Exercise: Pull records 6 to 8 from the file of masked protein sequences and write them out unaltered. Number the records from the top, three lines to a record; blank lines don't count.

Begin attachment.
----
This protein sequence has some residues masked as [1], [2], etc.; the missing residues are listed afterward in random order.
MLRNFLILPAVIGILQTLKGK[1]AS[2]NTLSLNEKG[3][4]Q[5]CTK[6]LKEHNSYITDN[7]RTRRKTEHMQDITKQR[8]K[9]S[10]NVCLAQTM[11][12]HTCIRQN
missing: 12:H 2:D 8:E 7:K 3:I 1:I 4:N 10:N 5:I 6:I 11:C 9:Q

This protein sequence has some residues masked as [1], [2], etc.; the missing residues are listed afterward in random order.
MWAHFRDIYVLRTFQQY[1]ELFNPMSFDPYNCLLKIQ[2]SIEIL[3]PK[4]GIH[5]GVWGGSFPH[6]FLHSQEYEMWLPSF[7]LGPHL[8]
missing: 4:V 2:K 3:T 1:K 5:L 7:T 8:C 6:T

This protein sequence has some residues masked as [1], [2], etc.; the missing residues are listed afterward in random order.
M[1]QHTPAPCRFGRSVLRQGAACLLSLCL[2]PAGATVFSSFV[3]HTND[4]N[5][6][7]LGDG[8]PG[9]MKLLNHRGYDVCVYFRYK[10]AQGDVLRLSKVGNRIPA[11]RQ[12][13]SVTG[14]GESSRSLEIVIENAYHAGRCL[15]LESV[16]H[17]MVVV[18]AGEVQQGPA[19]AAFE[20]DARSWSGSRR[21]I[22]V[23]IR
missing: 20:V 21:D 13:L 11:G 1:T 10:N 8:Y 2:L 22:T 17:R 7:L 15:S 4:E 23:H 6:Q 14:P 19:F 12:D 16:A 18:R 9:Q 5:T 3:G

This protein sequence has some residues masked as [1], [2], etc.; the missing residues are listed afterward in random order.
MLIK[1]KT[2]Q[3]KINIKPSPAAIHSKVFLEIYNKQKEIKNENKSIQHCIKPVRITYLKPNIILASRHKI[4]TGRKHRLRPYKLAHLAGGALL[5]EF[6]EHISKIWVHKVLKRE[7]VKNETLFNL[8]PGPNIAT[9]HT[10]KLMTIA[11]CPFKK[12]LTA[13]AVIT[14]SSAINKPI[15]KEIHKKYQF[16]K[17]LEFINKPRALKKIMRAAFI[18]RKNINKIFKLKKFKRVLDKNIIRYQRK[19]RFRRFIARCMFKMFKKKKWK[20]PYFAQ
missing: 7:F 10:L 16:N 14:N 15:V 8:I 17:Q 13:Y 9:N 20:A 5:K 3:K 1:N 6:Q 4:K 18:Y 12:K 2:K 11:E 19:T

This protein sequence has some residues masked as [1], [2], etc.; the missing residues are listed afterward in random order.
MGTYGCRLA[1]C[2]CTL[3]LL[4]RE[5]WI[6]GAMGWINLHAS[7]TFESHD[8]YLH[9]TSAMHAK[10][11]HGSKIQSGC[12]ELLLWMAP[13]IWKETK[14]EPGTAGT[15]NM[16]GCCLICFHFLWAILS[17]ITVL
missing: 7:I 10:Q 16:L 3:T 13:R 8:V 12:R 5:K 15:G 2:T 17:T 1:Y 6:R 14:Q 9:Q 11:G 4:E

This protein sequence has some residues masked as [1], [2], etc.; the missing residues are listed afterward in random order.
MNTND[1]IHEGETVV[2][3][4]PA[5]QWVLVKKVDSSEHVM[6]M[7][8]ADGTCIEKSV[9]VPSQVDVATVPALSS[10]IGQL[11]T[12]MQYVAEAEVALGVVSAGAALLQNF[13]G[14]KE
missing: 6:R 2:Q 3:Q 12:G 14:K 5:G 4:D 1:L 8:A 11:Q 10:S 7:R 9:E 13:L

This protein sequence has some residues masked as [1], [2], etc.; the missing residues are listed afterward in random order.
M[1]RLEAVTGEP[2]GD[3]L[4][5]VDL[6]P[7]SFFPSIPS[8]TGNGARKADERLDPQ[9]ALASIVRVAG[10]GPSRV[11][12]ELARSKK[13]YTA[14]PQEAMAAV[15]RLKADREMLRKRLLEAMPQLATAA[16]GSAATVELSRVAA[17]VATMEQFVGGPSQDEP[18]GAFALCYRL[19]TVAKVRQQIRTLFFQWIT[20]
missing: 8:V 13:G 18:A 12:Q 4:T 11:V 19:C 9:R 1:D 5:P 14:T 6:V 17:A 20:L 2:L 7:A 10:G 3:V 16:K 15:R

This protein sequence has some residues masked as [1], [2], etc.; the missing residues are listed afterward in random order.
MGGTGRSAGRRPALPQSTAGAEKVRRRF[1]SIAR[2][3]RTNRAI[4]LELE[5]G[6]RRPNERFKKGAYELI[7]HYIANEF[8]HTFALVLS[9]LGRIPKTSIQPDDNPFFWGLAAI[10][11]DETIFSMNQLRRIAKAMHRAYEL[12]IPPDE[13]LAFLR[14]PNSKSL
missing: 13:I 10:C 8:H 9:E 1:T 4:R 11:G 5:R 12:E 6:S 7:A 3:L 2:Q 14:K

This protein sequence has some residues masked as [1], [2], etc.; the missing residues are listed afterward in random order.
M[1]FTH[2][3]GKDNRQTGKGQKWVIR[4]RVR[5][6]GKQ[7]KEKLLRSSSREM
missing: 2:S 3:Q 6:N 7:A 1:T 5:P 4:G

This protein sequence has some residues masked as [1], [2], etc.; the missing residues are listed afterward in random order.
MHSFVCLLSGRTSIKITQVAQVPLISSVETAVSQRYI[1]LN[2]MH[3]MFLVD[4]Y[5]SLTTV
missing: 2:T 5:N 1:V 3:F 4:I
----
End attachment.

This protein sequence has some residues masked as [1], [2], etc.; the missing residues are listed afterward in random order.
MNTND[1]IHEGETVV[2][3][4]PA[5]QWVLVKKVDSSEHVM[6]M[7][8]ADGTCIEKSV[9]VPSQVDVATVPALSS[10]IGQL[11]T[12]MQYVAEAEVALGVVSAGAALLQNF[13]G[14]KE
missing: 6:R 2:Q 3:Q 12:G 14:K 5:G 4:D 1:L 8:A 11:Q 10:S 7:R 9:E 13:L

This protein sequence has some residues masked as [1], [2], etc.; the missing residues are listed afterward in random order.
M[1]RLEAVTGEP[2]GD[3]L[4][5]VDL[6]P[7]SFFPSIPS[8]TGNGARKADERLDPQ[9]ALASIVRVAG[10]GPSRV[11][12]ELARSKK[13]YTA[14]PQEAMAAV[15]RLKADREMLRKRLLEAMPQLATAA[16]GSAATVELSRVAA[17]VATMEQFVGGPSQDEP[18]GAFALCYRL[19]TVAKVRQQIRTLFFQWIT[20]
missing: 8:V 13:G 18:A 12:Q 4:T 11:V 19:C 9:R 1:D 5:P 14:T 6:V 17:A 20:L 2:L 7:A 10:G 3:V 16:K 15:R

This protein sequence has some residues masked as [1], [2], etc.; the missing residues are listed afterward in random order.
MGGTGRSAGRRPALPQSTAGAEKVRRRF[1]SIAR[2][3]RTNRAI[4]LELE[5]G[6]RRPNERFKKGAYELI[7]HYIANEF[8]HTFALVLS[9]LGRIPKTSIQPDDNPFFWGLAAI[10][11]DETIFSMNQLRRIAKAMHRAYEL[12]IPPDE[13]LAFLR[14]PNSKSL
missing: 13:I 10:C 8:H 9:E 1:T 4:R 11:G 5:R 12:E 6:S 7:A 3:L 2:Q 14:K